The following article is reprinted from A Dictionary of the Drama. W. Davenport Adams. Philadelphia: J.B. Lippincott Company, 1904.
Poet and dramatist Samuel Daniel was born in 1562 and died in 1619. The son of a music teacher, he was educated at Oxford and was tutor to William Herbert, afterwards Earl of Pembroke. Between 1603 and 1614 four masques of his were performed at Court, and he received in 1607 from Queen Anne, wife of James I, a place in her household, which he resigned in favour of life as a farmer in Somersetshire, his native country. His dramatic works include Cleopatra, a tragedy (1593), The Vision of the Twelve Goddesses, a masque (1604), Philotas, a tragedy (1605), The Queen's Arcadia, a pastoral tragi-comedy (1605), Tethys' Festival, an interlude (1610), and Hymen's Triumphs, a pastoral tragi-comedy (1615). An edition of his "whole Works" appeared in 1623; they were edited, with a biographical and critical introduction, by Dr. Grosart, in 1883-96.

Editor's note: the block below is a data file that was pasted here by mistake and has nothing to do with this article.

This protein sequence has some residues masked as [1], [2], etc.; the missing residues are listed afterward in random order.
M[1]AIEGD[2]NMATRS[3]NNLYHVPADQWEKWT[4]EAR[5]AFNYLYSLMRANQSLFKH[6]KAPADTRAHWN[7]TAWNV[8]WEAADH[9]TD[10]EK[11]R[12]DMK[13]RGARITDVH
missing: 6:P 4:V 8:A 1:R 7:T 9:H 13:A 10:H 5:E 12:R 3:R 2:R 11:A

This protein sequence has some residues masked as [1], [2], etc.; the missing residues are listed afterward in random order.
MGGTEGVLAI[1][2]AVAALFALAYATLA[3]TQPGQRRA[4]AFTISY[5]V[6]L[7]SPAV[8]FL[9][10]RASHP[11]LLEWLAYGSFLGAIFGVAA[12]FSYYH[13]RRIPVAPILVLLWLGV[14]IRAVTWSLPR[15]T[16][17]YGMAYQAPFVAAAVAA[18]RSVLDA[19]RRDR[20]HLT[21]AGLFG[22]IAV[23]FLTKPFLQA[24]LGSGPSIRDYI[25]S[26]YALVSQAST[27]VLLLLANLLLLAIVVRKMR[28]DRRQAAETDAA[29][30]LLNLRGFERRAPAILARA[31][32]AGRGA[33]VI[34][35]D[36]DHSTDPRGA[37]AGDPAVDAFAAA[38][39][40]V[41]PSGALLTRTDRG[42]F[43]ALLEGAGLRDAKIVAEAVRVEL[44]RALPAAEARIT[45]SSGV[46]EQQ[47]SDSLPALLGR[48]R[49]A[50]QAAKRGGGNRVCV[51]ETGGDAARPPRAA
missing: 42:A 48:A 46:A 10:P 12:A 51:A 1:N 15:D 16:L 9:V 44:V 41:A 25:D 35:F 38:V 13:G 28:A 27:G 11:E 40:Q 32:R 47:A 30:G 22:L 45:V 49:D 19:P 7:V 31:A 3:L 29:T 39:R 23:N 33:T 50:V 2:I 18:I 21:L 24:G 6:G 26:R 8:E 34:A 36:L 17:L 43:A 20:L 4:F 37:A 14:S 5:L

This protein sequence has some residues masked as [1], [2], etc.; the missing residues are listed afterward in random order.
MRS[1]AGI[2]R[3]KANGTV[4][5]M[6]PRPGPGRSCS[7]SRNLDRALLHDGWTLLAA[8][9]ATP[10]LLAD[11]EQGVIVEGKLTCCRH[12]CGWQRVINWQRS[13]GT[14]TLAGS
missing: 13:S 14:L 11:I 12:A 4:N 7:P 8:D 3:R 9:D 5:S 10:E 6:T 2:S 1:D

Back to 17th Century Theatre